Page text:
Add all the liquid ingredients and increase the speed of the mixer. Just make sure that the flour stays in the bowl and mixes with the rest of the ingredients. Mix until you have a smooth and sturdy dough.
Depending on the type of flour, semolina, eggs and even the humidity level at which they are stored, you might have to add more water to this recipe. If the dough is crumbly, add 5 ml of water at the time and give the dough enough time to absorb it. A sturdier dough makes nicer ravioli in the end. When the dough is stiff enough, weigh it and divide it equally into two balls, for the top and bottom sheets. Cover and let it rest for at least 30 minutes. This will dry it out a bit, to make it easier to handle. If you decide to multiply this recipe, divide the dough into 200 gram balls.
You can dust off that pasta machine that was sitting in the corner, or use a pasta roller attachment for your stand mixer.
Flour the dough and roll it with a rolling pin into a square, so that it is thin enough for the pasta machine. Turn the rolling machine on and feed the dough through the machine. The dough should go through the machine without any extra pushing. If the dough does not fit through the machine, fold it together and roll it thinner with the rolling pin. Every time you feed the machine you decrease the distance between the two rollers by adjusting the dial. The dough is thin enough when it is about 2mm thick. If the dough is too thin it might tear when you cook it. When it is too thick it tastes like chewing rubber. For the Kitchen-Aid stand mixer, the sheets are thin enough at point 6. Try to keep your sheets in a rectangle shape. If a tear appears, fold the dough and start over.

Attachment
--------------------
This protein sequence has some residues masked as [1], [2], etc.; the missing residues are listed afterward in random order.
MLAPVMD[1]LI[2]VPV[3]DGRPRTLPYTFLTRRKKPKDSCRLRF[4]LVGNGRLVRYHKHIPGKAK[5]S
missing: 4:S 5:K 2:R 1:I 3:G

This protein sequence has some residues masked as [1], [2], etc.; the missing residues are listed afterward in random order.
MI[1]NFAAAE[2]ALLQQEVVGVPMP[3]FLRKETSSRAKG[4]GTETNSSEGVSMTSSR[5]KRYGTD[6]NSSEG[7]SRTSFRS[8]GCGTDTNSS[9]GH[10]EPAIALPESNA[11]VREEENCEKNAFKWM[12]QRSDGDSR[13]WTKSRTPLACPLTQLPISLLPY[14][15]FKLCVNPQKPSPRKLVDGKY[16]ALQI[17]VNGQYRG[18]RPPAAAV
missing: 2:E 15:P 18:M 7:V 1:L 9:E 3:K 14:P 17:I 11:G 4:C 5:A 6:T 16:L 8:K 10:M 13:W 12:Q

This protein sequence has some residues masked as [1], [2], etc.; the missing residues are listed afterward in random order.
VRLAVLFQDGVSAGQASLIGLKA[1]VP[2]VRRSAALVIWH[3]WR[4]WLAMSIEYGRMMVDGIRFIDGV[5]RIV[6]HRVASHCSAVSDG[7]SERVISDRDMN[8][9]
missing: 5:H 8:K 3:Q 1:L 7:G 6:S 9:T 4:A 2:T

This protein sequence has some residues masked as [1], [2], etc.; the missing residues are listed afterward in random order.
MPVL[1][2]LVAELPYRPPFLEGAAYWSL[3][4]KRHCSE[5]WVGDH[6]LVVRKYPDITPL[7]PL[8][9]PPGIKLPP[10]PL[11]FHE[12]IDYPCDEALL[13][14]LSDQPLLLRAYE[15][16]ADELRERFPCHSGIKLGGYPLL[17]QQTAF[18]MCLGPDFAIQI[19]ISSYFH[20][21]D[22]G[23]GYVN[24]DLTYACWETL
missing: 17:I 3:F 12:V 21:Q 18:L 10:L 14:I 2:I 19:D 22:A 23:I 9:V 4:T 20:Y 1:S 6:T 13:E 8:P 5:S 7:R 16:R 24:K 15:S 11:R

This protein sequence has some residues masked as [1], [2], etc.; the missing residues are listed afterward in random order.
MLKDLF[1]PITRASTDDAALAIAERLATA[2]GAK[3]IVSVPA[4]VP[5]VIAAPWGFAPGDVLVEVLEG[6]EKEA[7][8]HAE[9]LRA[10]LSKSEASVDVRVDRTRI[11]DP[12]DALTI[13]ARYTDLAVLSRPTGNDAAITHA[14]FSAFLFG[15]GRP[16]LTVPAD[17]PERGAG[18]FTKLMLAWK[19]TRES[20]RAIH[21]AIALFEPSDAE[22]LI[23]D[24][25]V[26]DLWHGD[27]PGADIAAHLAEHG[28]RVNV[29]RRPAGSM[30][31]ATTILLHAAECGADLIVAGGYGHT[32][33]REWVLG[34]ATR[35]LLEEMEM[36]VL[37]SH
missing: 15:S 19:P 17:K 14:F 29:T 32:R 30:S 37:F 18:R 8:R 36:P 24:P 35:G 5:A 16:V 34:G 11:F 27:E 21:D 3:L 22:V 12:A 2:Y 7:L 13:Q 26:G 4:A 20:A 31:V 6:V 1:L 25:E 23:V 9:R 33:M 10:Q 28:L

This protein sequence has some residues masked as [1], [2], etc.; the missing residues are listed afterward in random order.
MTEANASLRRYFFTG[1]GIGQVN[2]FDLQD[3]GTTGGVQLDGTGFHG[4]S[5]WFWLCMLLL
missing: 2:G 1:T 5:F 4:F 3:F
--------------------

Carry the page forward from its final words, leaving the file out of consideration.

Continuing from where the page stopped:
Of course, you can do this all by hand. The kneading part especially would be suitable for a good arm workout! Knead for 3 to 4 minutes. But remember to give the flour time to rest and absorb the liquid. If you roll by hand, flip the dough upside down and back again a few times. This will make it easier to roll.
Flour your work station and stretch the sheets so they will fit three pieces in a row. I use a ravioli stamp to mark the squares, to get uniform ravioli. Press lightly, each right next to the other, without any space in between.
Use a piping bag (or a spoon)to drop a dollop of your filling in the middle of each marked square. Make sure there is about the width of an index finger of space between each filling.
Spray the sheet with some water, or brush it in between the filling. This will make the top sheet stick to the bottom one. Make sure the top sheet is big enough to cover the bottom sheet. You can always stretch it a bit more when needed. Cover the bottom sheet and the filling with the second top sheet. With your fingers gently squeeze around the filling to ensure the top sheet falls tightly around it. Push downwards to seal the ravioli.
Take a ravioli cutter and cut out the ravioli pieces. Place them on a tray lined with parchment paper and freeze until needed.
Cook and Serve
Finally eating time! In a big pot bring water to a boil. Add salt and reduce the heat to a light simmer. Add the ravioli and cook for about 2 to 3 minutes. The ravioli is done when the sides bend when pressed. They will feel kind of silky but not sticky. Avoid boiling the water when you cook them, as they might tear or fall apart.